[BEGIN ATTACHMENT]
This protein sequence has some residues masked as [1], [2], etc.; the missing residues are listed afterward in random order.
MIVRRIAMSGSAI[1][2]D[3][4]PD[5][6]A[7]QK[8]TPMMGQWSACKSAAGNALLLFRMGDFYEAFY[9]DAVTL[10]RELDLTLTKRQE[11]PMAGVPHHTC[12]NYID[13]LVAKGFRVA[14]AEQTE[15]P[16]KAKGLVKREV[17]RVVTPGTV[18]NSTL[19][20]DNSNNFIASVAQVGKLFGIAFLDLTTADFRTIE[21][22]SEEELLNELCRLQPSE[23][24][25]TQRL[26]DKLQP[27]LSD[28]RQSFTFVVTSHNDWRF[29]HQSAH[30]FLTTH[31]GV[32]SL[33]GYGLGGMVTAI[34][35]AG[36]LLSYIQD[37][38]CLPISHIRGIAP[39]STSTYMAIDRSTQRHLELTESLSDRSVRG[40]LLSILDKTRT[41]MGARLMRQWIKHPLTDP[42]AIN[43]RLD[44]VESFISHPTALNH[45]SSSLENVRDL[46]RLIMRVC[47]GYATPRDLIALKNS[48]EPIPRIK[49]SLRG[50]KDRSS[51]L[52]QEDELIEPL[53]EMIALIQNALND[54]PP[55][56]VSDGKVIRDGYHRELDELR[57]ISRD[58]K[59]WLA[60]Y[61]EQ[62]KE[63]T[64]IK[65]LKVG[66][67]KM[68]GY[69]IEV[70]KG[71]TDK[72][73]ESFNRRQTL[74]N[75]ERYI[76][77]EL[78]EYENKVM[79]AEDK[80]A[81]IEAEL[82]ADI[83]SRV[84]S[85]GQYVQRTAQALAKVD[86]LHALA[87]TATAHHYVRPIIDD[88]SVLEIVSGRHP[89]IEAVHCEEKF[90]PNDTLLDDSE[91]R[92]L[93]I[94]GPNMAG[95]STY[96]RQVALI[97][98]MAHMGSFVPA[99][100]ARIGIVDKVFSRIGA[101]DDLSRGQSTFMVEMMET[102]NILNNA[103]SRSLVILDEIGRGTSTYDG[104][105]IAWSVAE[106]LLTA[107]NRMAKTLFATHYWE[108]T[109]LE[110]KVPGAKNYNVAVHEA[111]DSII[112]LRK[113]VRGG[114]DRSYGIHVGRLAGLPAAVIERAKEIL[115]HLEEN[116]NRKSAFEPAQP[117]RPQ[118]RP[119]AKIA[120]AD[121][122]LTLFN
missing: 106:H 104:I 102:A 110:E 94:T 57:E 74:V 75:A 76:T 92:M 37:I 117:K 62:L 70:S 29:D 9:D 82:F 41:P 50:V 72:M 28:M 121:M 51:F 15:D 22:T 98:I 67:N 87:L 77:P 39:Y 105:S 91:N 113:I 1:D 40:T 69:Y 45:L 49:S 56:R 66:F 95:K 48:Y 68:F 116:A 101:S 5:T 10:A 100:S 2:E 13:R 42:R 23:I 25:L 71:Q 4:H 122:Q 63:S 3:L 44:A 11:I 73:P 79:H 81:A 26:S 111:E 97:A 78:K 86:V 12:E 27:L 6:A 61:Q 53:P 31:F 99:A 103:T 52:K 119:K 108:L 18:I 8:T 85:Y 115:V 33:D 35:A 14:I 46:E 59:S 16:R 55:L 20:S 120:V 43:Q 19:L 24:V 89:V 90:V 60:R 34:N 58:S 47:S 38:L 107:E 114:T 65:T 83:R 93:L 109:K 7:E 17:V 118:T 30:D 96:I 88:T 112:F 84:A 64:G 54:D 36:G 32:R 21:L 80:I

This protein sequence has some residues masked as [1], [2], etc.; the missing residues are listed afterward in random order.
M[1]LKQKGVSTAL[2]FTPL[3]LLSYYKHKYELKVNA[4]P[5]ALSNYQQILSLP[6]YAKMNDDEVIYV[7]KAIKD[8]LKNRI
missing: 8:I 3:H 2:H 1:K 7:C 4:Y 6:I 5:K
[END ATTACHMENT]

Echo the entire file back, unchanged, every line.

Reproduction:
This protein sequence has some residues masked as [1], [2], etc.; the missing residues are listed afterward in random order.
MIVRRIAMSGSAI[1][2]D[3][4]PD[5][6]A[7]QK[8]TPMMGQWSACKSAAGNALLLFRMGDFYEAFY[9]DAVTL[10]RELDLTLTKRQE[11]PMAGVPHHTC[12]NYID[13]LVAKGFRVA[14]AEQTE[15]P[16]KAKGLVKREV[17]RVVTPGTV[18]NSTL[19][20]DNSNNFIASVAQVGKLFGIAFLDLTTADFRTIE[21][22]SEEELLNELCRLQPSE[23][24][25]TQRL[26]DKLQP[27]LSD[28]RQSFTFVVTSHNDWRF[29]HQSAH[30]FLTTH[31]GV[32]SL[33]GYGLGGMVTAI[34][35]AG[36]LLSYIQD[37][38]CLPISHIRGIAP[39]STSTYMAIDRSTQRHLELTESLSDRSVRG[40]LLSILDKTRT[41]MGARLMRQWIKHPLTDP[42]AIN[43]RLD[44]VESFISHPTALNH[45]SSSLENVRDL[46]RLIMRVC[47]GYATPRDLIALKNS[48]EPIPRIK[49]SLRG[50]KDRSS[51]L[52]QEDELIEPL[53]EMIALIQNALND[54]PP[55][56]VSDGKVIRDGYHRELDELR[57]ISRD[58]K[59]WLA[60]Y[61]EQ[62]KE[63]T[64]IK[65]LKVG[66][67]KM[68]GY[69]IEV[70]KG[71]TDK[72][73]ESFNRRQTL[74]N[75]ERYI[76][77]EL[78]EYENKVM[79]AEDK[80]A[81]IEAEL[82]ADI[83]SRV[84]S[85]GQYVQRTAQALAKVD[86]LHALA[87]TATAHHYVRPIIDD[88]SVLEIVSGRHP[89]IEAVHCEEKF[90]PNDTLLDDSE[91]R[92]L[93]I[94]GPNMAG[95]STY[96]RQVALI[97][98]MAHMGSFVPA[99][100]ARIGIVDKVFSRIGA[101]DDLSRGQSTFMVEMMET[102]NILNNA[103]SRSLVILDEIGRGTSTYDG[104][105]IAWSVAE[106]LLTA[107]NRMAKTLFATHYWE[108]T[109]LE[110]KVPGAKNYNVAVHEA[111]DSII[112]LRK[113]VRGG[114]DRSYGIHVGRLAGLPAAVIERAKEIL[115]HLEEN[116]NRKSAFEPAQP[117]RPQ[118]RP[119]AKIA[120]AD[121][122]LTLFN
missing: 106:H 104:I 102:A 110:E 94:T 57:E 74:V 75:A 76:T 92:M 37:I 117:K 62:L 70:S 29:D 9:D 82:F 41:P 50:V 72:M 28:M 121:M 51:F 15:D 22:T 98:I 67:N 87:L 77:P 39:Y 105:S 91:N 113:I 1:D 40:T 69:Y 45:L 49:S 56:R 66:F 95:K 48:Y 68:F 116:A 101:S 5:T 10:A 100:S 2:E 13:R 42:R 23:I 25:L 71:Q 4:H 122:Q 63:S 3:L 44:A 11:I 73:P 79:H 81:A 26:S 111:E 97:A 78:K 86:V 12:E 27:L 6:A 61:Q 53:P 31:F 99:A 103:T 52:K 119:K 108:L 18:I 8:T 85:Y 115:V 33:D 35:A 14:I 46:E 59:S 16:R 55:L 20:S 120:V 43:Q 19:L 24:V 89:V 90:V 60:R 34:N 58:S 47:S 38:L 107:E 114:T 65:T 83:R 93:L 109:K 7:E 17:V 118:T 30:D 96:I 88:T 112:F 84:A 64:G 54:D 36:G 32:R 21:L 80:I

This protein sequence has some residues masked as [1], [2], etc.; the missing residues are listed afterward in random order.
M[1]LKQKGVSTAL[2]FTPL[3]LLSYYKHKYELKVNA[4]P[5]ALSNYQQILSLP[6]YAKMNDDEVIYV[7]KAIKD[8]LKNRI
missing: 8:I 3:H 2:H 1:K 7:C 4:Y 6:I 5:K